This doesn’t seem that difficult an undertaking. Obviously, there will be challenges, but I think they can be easily overcome with knowledge, creativity and just a little money from the state.  My team got positive reactions from both legislators aides, the second one was wildly positive. Now we wait and hope the state grants us the money and we can implement the plan and help families.

What’s Next?

Most noteworthy to me was the enthusiasm the advocates brought to this event. Seeing a sea of people dressed in purple wearing Alzheimer’s Association sashes was inspiring.  As the daughter of a woman living with Alzheimer’s I became an advocate to do what I can to help stop the rampant increase in people with this disease.  If and when this request is granted I will be helping our county supervisor lobby to be one of the pilot counties. Until then, it’s a waiting game.

Alzheimer's advocacy team

My team with Senator Dodds aide. She gave us an enthusiastic opinion so we have high hopes.

10 Warning Signs of Alzheimer’s

Alzheimer’s Association Website

 

Coping & Surviving as an Alzheimer’s Caregiver

Alzheimers caregiver

Coping & surviving as an Alzheimer’s caregiver.

 

Alzheimer’s disease creeps slowly into a person’s life but never retreats. Eventually, the individual’s memory fails in too many important areas, and someone must keep watch. Round-the-clock care is needed, and that invariably falls to the ones who care most—one’s partner or children.

Becoming a caregiver to your partner of many decades is difficult. Speaking to the former governor of Wisconsin Marty Schreiber helped me be a better caregiver. Marty has seen his beloved wife, Elaine, gradually transform from the woman who had gracefully entertained in the Executive Residence to one who sometimes no longer recognizes him as her husband.Candidly counseling those taking on this caregiving role is the main message in his book, “My Two Elaines.”

Sharing his knowledge by writing the book has been Marty’s late-in-life career.  “My Two Elaines” is more than an accounting of Marty’s struggles in caring for his wife. Offering sage advice that respects the one with Alzheimer’s while maintaining the caregiver’s health is the primary message of the book. Because two-thirds of those with Alzheimer’s are women, he offers special guidance for men thrust into an unexpected job. With patience, adaptability, and even a sense of humor, Marty shows how love continues for his Second Elaine.

Reading My Two Elaines is an enjoyable way to help you in coping and surviving as an Alzheimer’s caregiver. I listened to the audio book and felt as if I knew Marty before our interview. Marty is a warm and friendly person whose main goal in life is to support caregivers.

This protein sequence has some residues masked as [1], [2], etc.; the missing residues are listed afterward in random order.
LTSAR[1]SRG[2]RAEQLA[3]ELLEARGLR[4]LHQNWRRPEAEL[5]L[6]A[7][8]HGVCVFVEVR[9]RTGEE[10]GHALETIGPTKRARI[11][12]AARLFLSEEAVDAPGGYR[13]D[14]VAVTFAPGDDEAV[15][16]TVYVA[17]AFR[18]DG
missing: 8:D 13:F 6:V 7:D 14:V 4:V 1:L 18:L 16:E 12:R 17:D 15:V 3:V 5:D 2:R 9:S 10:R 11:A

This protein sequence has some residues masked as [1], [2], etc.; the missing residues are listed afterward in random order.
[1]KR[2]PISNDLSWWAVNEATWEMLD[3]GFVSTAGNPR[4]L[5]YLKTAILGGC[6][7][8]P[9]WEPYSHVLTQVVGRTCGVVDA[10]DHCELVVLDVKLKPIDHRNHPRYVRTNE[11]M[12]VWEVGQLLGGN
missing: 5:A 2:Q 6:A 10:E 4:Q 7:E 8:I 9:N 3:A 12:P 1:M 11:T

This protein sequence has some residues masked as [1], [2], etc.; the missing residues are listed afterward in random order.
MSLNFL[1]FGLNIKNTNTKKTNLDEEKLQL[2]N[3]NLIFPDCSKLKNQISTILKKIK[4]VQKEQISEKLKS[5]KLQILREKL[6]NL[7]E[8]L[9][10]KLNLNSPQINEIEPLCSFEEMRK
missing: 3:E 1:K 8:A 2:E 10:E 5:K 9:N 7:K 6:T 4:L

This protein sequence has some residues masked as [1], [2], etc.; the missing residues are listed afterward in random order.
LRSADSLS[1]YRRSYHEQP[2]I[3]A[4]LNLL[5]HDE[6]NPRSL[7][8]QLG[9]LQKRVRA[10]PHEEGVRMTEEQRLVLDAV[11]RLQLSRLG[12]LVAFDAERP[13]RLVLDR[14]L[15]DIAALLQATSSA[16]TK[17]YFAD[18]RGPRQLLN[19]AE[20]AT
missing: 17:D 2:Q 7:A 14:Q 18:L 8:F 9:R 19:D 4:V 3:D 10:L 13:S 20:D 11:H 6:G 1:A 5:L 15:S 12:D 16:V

My Two Elaine's cover

My Two Elaines – Coping and Surviving as an Alzheimer’s caregiver.

More Information

Fading Memories is sponsored by I’m Up. I’m Up is an app that gives you independence, security and peace of mind. Fit it in your favorite app store. Use invite code 006 when you sign up.

Another Interview with Marty (Dementia Matters Podcast)

Caregiver Struggles

Why Senior Care Needs to be a Team Effort

#YouGiveACare? – Millennials Caregiving Community

Millennial caregiver

More than 10 million Millennials are also unpaid caregivers.

Millennials are often accused of being a selfish generation focused solely on getting their own needs met. However, this is not a complete picture. While trying to achieve their own goals, millennials play a much bigger role in caregiving for older adults than any other generation. Sadly, they don’t get credit for this.  One out of four family caregivers in the U.S. is a millennial. As Baby Boomers age and need more support, this young group is becoming an increasingly important part of the caregiving workforce

One in three young people in America provide unpaid care to an adult friend or relative. They do this while pursuing educational goals, career advancement, relationships and social connections.  Another third of Millennials, ages 18-39 believe they will be providing this kind of support in the next five years. Nearly three quarters of millennial caregivers are employed and 53% work full time. Millennials also spend an average of 21 hours per week on caregiving. This is the equivalent of a part time job. More than one in four millennials spends over 20 hours each week providing care, and roughly one in five provides care for at least 40 hours each week.

Recasting the “me-first” Millennial image with a more accurate one, the SCAN Foundation has launched a campaign called Do You Give A Care?  Creating a community of Millennials and Get X’ers who are empowered by knowledge and taking on the responsibility of caring for a loved one is their goal.

Talking To Millennial Caregivers

On this episode of the podcast I talk to two Millennials. The first is Rachel Hiles, who cares for her grandmother. The second, acting as co-host is my daughter Laura. The conversation is very interesting when you compare it to all the past guests who are older than myself. Many of them have also completed their caregiving journey. Most of my past guests have been female baby-boomers and I am a Gen X’er.

Rachel’s Blog

SCAN Foundation  -#YouGiveACare Website

Why I Care (Video)